I do feel that the art of selling is disappearing though. I see people pop quotes in the post, email a pricelist, try and close far too early.



slippery

14,090 posts

203 months

Tuesday 18th February 2014
quotequote all
TinyCappo said:
This company are they the sort of people that would describe themselves the very top or the crowning point?
It doesn't matter which one it was on this occasion. All of the major companies have the same MO, so it's unfair to single any of them out. It's not just the big firms either. Many smaller companies operate the same way, as they are run and staffed by people who used to work for the best known ones.

a boardman

1,316 posts

164 months

Tuesday 18th February 2014
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ChemicalChaos said:
Christ, are they still going? I thought they went tits when Bernstein Group went under a few years ago and dragged all their home improvements brands with it.
I've got family that worked in the directorship of Sharps, Moben/Dolphin and Portland when they were all owned by MKD and trust me, if you think that is bad then you aint heard nothing compared to some of the tales I've been privy to!
.
I worked for Portland for about 10 years as a draughtsman be interested to know who you knew.
I had nothing to do with sales/prices just produce drawings.

ChemicalChaos

9,205 posts

124 months

Tuesday 18th February 2014
quotequote all
a boardman said:
I worked for Portland for about 10 years as a draughtsman be interested to know who you knew.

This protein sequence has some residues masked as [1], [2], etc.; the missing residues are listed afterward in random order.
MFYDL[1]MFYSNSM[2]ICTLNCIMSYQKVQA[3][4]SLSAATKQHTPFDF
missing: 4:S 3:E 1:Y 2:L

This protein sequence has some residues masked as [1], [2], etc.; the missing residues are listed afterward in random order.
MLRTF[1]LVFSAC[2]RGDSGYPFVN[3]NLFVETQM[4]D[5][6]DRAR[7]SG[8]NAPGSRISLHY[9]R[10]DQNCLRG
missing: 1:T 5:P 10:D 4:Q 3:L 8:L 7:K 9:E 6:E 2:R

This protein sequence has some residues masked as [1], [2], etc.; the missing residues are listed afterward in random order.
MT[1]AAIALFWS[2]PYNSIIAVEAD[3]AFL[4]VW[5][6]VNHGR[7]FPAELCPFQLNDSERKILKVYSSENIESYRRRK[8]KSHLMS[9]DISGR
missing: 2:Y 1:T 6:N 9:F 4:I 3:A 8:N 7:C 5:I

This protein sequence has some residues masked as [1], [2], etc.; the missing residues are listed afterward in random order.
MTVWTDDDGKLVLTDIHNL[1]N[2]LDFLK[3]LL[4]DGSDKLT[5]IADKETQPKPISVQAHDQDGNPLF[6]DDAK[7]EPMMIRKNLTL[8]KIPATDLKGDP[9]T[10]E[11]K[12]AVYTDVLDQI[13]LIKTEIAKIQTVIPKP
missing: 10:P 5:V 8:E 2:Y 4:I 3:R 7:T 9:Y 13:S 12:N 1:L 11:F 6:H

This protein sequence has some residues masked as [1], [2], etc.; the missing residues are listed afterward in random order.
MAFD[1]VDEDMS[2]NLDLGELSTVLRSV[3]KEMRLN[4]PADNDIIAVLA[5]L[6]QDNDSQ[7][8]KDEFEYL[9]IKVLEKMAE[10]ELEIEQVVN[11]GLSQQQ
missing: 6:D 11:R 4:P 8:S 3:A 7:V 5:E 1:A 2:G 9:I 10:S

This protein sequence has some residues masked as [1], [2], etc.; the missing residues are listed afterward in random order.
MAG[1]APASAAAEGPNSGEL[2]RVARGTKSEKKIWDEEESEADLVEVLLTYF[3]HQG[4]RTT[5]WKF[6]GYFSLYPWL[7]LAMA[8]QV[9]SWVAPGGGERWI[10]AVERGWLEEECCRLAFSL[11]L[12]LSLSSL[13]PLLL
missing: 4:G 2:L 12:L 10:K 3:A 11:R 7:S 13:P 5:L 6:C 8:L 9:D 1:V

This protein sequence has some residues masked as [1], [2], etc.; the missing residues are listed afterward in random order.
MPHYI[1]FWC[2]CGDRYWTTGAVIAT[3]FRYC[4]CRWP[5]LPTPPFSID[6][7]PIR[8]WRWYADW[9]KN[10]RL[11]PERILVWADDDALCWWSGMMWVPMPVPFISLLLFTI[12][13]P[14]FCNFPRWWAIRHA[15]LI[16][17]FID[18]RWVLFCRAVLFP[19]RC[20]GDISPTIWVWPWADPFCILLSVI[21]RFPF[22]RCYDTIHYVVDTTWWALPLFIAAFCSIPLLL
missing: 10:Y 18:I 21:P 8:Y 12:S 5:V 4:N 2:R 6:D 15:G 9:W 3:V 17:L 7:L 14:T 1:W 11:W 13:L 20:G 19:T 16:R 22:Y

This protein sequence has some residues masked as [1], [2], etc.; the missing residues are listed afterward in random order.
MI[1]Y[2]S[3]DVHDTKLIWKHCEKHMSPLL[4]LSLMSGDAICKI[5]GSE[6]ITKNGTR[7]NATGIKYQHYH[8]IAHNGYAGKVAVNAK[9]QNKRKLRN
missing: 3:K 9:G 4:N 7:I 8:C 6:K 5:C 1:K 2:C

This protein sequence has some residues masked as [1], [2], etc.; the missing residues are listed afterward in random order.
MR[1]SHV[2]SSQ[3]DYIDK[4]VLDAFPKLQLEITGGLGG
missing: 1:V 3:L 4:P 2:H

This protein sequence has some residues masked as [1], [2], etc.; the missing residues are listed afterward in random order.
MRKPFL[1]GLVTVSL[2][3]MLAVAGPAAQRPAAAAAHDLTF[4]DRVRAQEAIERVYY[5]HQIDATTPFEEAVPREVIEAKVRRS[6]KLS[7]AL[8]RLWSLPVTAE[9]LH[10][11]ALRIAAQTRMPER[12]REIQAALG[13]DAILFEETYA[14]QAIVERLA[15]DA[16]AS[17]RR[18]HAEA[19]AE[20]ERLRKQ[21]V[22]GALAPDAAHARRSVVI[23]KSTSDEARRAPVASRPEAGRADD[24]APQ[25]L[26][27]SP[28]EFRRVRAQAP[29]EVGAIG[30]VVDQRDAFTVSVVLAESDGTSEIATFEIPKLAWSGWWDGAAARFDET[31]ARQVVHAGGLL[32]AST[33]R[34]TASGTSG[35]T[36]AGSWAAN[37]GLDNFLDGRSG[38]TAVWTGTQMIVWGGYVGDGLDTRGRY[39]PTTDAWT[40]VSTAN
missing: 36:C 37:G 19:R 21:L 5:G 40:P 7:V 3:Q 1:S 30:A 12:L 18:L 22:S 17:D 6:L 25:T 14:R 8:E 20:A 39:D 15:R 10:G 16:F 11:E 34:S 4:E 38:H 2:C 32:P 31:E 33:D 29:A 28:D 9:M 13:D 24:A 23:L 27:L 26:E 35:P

I had nothing to do with sales/prices just produce drawings.
You have mail

Ari

Original Poster:

16,294 posts

179 months

Tuesday 18th February 2014
quotequote all
slippery said:
The reason that double glazing companies use the approach that's described, is because it results in more sales than just delivering one price. Everyone looks for a deal when they are buying double glazing, so the companies build this is when quoting. The practice is actually driven by the very people that complain about it.
I get that completely. But double!?

Put it this way, if you were selling a car that you were happy to let go for £10K, would you ask £20K? Because that's what these guys do. biggrin

slippery

14,090 posts

203 months

Tuesday 18th February 2014
quotequote all
Ari said:
I get that completely. But double!?

Put it this way, if you were selling a car that you were happy to let go for £10K, would you ask £20K? Because that's what these guys do. biggrin
Actually, the starting price to bottom line reduction with most of the larger companies isn't around 50%, it's nearer 65%. So your 20k should land nearer 7k than 10k.

Edited by slippery on Tuesday 18th February 23:39

nicanary

7,920 posts

110 months

Wednesday 19th February 2014
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A bit OT, but every town and city has a company trading as Budget Windows or something similar. If you're buying windows, I suggest you give them a bye-ball. There's a reason they trade under that name.

(I was standing outside someone's house the other day waiting for them to answer the door, and glanced at the next-door house. The living-room window was uPVC and leaned inwards from bottom to top by about 10 degrees. I kid you not. Worst fitting I've ever seen - mind you, they may have done it themselves. Some companies will happily sell a window direct to a punter, who then attempts to fix it to the wall with a few 4-inch screws and wallplugs.)

daemon

28,684 posts

161 months

Wednesday 19th February 2014
quotequote all
slippery said:
The reason that double glazing companies use the approach that's described, is because it results in more sales than just delivering one price. Everyone looks for a deal when they are buying double glazing, so the companies build this is when quoting. The practice is actually driven by the very people that complain about it.